In December of 2022 the B.C. government approved a permit amendment to allow the continued discharge of wastewater into Quesnel Lake by Mt. Polley Mine until 2025.
A permit, in place since April of 2017, has allowed Mount Polley Mining Corporation (MPMC) to discharge mine effluent into Quesnel Lake near the outlet of the lake to the Quesnel River.
The water is rainfall accumulated on the mine site, some of which comes into contact with mining operations and becomes contaminated.
Prior to the tailings dam breach in August of 2014, this water was stored in the tailings storage facility held by the failed dam or in open pits.
The permit allows for the discharge to continue for another three years within specific parameters, with measurements taken by MPMC monitors from the initial dilution zone.
The permit allows for up to 50 per cent mortality in 100 per cent effluent of Rainbow Trout fry at the outlet itself and also includes requirements for the pH, total suspended solids and many specific elements and metals, including copper.
The mine currently uses a Veolia ACTIFLO treatment system to treat the water, which helps to reduce dissolved solids and Don Parsons, chief compliance officer for the mine defended the mine’s record in complying with the permit and said there is a response plan in place in cases where toxicity or metal levels are too high which allows the water plant to recycle the water through the treatment until it meets standards.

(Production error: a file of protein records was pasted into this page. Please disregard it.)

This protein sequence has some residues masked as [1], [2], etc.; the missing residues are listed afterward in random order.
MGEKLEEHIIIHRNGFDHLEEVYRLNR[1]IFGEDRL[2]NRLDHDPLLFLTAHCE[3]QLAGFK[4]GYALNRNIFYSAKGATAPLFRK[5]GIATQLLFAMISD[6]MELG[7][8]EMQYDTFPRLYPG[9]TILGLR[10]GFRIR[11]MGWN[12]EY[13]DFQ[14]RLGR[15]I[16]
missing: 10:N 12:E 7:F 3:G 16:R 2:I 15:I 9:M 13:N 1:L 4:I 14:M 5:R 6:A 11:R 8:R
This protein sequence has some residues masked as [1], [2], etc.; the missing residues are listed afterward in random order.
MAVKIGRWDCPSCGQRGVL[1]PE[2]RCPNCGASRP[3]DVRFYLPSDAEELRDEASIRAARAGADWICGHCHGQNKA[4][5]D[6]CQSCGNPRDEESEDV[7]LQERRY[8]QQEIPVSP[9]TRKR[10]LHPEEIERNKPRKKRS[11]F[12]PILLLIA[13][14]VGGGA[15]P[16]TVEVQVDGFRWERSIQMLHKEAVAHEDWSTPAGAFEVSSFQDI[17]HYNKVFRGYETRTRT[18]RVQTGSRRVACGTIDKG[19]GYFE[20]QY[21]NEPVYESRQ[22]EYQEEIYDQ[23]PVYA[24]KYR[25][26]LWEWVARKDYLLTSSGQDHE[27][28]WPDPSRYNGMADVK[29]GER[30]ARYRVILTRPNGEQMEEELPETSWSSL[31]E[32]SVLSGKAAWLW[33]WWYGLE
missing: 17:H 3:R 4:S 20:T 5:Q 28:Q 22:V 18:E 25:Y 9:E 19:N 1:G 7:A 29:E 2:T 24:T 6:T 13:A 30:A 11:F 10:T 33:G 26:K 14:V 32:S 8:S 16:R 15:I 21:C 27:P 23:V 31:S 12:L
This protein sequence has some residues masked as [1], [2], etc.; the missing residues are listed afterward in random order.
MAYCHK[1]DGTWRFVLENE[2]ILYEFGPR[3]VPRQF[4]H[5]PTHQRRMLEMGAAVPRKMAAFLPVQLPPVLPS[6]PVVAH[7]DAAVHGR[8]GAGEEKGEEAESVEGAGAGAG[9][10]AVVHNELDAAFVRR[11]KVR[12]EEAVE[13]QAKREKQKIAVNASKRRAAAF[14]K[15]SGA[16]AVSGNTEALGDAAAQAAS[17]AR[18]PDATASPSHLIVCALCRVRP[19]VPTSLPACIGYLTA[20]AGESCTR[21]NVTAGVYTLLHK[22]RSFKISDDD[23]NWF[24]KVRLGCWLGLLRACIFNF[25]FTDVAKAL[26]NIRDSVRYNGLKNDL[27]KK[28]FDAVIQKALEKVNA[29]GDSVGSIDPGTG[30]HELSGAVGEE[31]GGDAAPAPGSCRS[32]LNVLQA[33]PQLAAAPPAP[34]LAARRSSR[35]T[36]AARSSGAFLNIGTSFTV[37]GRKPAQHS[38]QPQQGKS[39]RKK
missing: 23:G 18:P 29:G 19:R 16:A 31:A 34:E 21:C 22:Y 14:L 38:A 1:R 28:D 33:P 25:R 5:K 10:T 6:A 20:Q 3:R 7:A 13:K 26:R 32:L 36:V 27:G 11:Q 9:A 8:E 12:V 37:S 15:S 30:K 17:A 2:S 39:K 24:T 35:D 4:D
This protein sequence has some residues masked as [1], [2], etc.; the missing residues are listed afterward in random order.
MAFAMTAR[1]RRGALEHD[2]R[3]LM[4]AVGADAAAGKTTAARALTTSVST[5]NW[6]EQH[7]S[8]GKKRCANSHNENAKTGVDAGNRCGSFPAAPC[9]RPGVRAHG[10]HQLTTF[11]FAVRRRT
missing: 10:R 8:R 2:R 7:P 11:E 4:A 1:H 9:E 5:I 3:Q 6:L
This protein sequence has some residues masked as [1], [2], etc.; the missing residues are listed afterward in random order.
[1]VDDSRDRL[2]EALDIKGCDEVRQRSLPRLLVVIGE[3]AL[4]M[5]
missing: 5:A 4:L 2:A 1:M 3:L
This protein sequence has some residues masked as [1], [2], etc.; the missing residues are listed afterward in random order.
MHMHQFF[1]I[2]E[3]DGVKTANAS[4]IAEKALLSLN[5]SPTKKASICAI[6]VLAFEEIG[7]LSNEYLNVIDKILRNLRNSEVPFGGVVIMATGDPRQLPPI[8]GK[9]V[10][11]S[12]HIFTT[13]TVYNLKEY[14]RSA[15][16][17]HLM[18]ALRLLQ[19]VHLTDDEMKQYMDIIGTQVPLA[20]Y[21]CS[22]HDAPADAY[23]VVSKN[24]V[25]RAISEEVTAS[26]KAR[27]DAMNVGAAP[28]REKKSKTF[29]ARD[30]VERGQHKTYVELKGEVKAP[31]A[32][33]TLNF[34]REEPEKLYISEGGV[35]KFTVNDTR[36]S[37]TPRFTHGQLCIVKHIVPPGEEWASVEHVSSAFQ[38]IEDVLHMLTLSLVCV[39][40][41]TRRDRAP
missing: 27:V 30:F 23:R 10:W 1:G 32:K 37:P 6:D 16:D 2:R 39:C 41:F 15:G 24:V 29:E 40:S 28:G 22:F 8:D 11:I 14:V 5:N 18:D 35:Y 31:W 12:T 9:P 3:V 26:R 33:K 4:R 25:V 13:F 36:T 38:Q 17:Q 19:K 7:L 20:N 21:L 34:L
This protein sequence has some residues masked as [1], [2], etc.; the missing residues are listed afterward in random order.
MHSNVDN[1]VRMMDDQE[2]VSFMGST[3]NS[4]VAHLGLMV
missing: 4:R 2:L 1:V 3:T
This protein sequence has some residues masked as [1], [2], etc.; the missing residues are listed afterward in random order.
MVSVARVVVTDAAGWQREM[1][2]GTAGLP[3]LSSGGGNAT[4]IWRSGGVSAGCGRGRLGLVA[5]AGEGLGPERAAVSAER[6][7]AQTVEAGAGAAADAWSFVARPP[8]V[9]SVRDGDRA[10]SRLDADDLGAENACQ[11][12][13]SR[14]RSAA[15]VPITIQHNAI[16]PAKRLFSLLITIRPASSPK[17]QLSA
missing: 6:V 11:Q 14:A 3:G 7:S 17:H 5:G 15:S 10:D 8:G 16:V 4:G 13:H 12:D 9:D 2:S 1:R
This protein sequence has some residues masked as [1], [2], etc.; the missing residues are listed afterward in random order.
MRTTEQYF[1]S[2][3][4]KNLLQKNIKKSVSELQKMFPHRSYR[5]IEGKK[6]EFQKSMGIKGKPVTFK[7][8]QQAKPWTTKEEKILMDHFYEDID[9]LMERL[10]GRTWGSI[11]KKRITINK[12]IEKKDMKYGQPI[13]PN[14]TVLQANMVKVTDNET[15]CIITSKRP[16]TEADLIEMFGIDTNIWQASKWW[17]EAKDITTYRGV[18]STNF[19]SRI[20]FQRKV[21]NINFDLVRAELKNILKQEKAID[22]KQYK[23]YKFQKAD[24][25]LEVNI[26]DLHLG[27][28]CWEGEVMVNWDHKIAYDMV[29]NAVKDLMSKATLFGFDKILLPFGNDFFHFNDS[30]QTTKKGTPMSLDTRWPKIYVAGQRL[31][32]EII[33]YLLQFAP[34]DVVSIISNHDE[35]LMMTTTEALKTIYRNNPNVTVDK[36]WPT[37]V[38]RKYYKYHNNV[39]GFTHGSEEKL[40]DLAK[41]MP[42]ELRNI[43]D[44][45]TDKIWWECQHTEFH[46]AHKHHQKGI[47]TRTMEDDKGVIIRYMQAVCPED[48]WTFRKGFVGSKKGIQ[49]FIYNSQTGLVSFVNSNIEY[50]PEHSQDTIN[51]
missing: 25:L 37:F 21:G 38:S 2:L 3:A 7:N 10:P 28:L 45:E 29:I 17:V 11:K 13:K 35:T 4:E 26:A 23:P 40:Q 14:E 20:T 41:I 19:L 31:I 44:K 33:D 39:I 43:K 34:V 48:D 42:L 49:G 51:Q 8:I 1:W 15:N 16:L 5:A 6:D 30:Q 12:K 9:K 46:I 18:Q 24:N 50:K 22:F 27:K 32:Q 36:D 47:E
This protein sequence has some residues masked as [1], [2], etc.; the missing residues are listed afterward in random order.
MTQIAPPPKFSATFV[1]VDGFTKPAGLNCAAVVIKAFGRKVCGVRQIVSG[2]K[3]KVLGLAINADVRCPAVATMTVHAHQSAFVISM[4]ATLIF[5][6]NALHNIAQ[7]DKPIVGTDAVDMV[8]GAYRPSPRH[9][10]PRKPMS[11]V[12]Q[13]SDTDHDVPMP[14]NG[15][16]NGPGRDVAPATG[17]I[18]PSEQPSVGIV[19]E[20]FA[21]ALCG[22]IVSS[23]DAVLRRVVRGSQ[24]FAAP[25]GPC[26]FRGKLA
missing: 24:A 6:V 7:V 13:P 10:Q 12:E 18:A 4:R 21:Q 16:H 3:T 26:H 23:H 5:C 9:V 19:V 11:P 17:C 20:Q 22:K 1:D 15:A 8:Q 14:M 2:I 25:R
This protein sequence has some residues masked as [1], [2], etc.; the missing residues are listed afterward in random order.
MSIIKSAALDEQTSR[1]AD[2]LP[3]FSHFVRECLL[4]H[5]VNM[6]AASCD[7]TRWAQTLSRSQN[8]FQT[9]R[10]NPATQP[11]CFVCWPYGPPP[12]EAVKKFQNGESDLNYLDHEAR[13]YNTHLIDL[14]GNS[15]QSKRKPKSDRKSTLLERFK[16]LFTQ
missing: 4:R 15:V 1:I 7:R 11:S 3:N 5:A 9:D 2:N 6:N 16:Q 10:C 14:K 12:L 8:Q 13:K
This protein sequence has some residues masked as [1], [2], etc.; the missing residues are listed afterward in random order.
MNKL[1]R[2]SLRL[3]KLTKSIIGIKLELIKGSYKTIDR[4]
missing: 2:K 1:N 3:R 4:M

He also said MPMC is in the process of applying to extend the permit for the life of the mine, which is forecast to be another 10 years.
The mine also has a major mine expansion application in front of the province, according to Parsons. The Ministry of Environment confirmed the mine can apply for a permit amendment at any time.
The ministry said the amended permit took into account research published in Sept. 2022 and the amended permit “imposes discharge, monitoring and reporting requirements that ensures the ongoing protection of the environment.”
The mine’s current water treatment and monitoring does not satisfy the Concerned Citizens of Quesnel Lake (CCQL), a group advocating for stricter oversight and more treatment of the mine effluent.
“I don’t consider it treated,” said Christine McLean of CCQL, noting residents would not be allowed to empty dishwater into the lake, yet the mine can discharge contaminated water from the site. The group was frustrated the permit amendment was approved.